RTA: State is off track with funding cuts

By Kevin Beese Staff reporter

Commuters board a CTA bus on Madison Street in Downtown Chicago. The RTA, the umbrella organization over the CTA and other mass transit organizations, will be issuing $250 million in working cash notes due to state funding delays. (Kevin Beese/Chronicle Media)

RTA officials have approved $250 million in short-term borrowing and they are unabashedly pointing their fingers squarely at the state as the culprit.

A reduction in state funding for transit, the state’s backlog of bills and a newly instituted state surcharge on collecting sales-tax revenue have all caused a reduction of revenue for the RTA. The agency will sell working cash notes to keep cash flowing for operational expenses as it waits for state payments.

Members of the Regional Transportation Authority board of directors last week unanimously approved the working cash notes sale, but not without first blasting state officials for dropping their end of the bargain on boosting public transportation. The notes sale comes on the heels of a $1.5 million cut just last week in state funding to the agency.

“Springfield never ceases to amaze me,” said board Chairman Kirk Dillard, speaking from the experience of having been a state senator for 20 years. “… We’re facing significant reductions that have an impact on the services that our service boards can provide.”

The RTA is the umbrella organization over Metra, the Chicago Transit Authority and Pace.

Dillard pointed to the Illinois Department of Revenue’s new 2 percent surcharge for collecting sales-tax revenue, costing the RTA $1.7 million monthly, as another financial drain on mass transit efforts.

“The 2 percent siphoning of the sales taxes, of not only the RTA but all units of local government, to me, is outrageous,” the board chairman said. “It is the state’s job to collect those taxes. To take 2 percent of the metropolitan region’s money for transit or our local communities’ money and shift it to bureaucrats in Springfield is just outrageous.”

The RTA sales tax is 1.25 percent on food and drugs, and 1 percent on everything else, in Cook County. The state pays the RTA the 0.25 percent sales-tax difference between food and drugs, and everything else. Shoppers pay a 0.75 percent RTA sales tax in the collar counties of DuPage, Kane, Lake, McHenry and Will.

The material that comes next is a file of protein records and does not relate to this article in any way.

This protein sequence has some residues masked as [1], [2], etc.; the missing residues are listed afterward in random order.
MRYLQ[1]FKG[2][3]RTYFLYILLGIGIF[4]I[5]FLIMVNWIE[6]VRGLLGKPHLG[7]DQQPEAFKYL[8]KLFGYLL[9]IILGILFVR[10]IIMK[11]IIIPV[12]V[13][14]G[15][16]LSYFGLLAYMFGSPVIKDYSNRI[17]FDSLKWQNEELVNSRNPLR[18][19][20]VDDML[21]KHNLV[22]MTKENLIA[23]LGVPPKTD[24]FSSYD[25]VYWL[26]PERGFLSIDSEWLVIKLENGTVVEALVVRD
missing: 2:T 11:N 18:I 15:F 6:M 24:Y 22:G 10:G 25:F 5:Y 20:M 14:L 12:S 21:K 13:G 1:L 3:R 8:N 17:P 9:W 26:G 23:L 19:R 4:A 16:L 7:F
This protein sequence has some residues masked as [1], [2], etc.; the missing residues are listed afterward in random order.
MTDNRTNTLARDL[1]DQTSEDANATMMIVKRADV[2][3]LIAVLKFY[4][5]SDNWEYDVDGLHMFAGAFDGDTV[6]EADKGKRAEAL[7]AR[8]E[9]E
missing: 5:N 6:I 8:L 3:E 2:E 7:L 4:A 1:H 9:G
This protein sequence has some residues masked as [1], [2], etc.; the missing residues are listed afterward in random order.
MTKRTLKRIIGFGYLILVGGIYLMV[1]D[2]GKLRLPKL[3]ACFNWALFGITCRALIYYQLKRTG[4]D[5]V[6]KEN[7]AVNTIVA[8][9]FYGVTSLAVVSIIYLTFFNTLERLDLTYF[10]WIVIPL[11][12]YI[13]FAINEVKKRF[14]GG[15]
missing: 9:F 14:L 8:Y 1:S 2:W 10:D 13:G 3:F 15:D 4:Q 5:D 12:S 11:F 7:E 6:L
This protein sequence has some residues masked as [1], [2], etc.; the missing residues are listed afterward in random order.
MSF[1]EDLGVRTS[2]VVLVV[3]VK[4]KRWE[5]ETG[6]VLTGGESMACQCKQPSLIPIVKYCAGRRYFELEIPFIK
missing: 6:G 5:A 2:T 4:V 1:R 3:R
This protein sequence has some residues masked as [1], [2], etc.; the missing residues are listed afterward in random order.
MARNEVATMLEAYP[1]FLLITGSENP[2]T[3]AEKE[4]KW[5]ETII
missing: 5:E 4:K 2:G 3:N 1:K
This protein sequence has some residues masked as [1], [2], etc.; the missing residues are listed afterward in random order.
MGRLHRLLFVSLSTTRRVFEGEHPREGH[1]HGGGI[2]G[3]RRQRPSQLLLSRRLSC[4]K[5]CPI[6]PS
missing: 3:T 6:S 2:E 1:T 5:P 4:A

Dillard said a referendum recently passed in California increasing money for that state’s mass transit efforts.

“California and every other state in America is investing more and more and more in mass transit, while we face a nearly $100 million reduction,” Dillard said. “If you look at the criteria for Amazon (which is seeking a location for a second headquarters), mass transit was right at the top in its most important areas.

Commuters wait for a CTA bus in Downtown Chicago. Kirk Dillard, chairman of the board for the RTA, the umbrella organization over the CTA and other mass transit organizations, said Illinois foolishly is not putting money into mass transit efforts. (Kevin Beese/Chronicle Media)

“I always thought that a light bulb should go off. We do what Amazon does. Amazon moves packages in the most efficient rate in the world. They move packages; we move people.”

He said the RTA has repeatedly had the lowest cost per mile of any mass transit agency in the country, but still continues to struggle to get ample state funding.

“We’re just going backward here,” Dillard lamented. “Not only is the state reducing our funding, they are not even paying us what they should contribute for our economy to grow. This trend’s got to come to a head soon. There are significant consequences. You don’t face a $100 million reduction in funding for mass transit — most of it caused by the state of Illinois — without some repercussions.”

The four public transportation systems under the RTA — CTA, Metra, Pace and Pace ADA for para-transit service — are $19 million over budget at this point, with the CTA leading the way, being $14 million over budget, noted Bea Reyna-Hickey, chief financial officer for the RTA.

Metra has already announced services cuts, axing some under-utilized routes.

“Even with the good job the service boards are doing, there is a $19 million problem we are looking at,” director Dwight Magalis said.

Reyna-Hickey noted that the $250 million issuing of working cash notes will put the agency at its short-term borrowing capacity of $400 million. She said the state owes the RTA $458 million.

“This is strictly due to the state delays” the agency’s CFO said of issuing the working cash notes. “It will be used to repay the existing direct placement working cash notes that are due.”

Payment of the existing $250 million in notes is due in November and January. The RTA also has the ability to issue $850 million in capital improvement bonds. It has issued $150 million to fund capital improvements for its transportation service providers.




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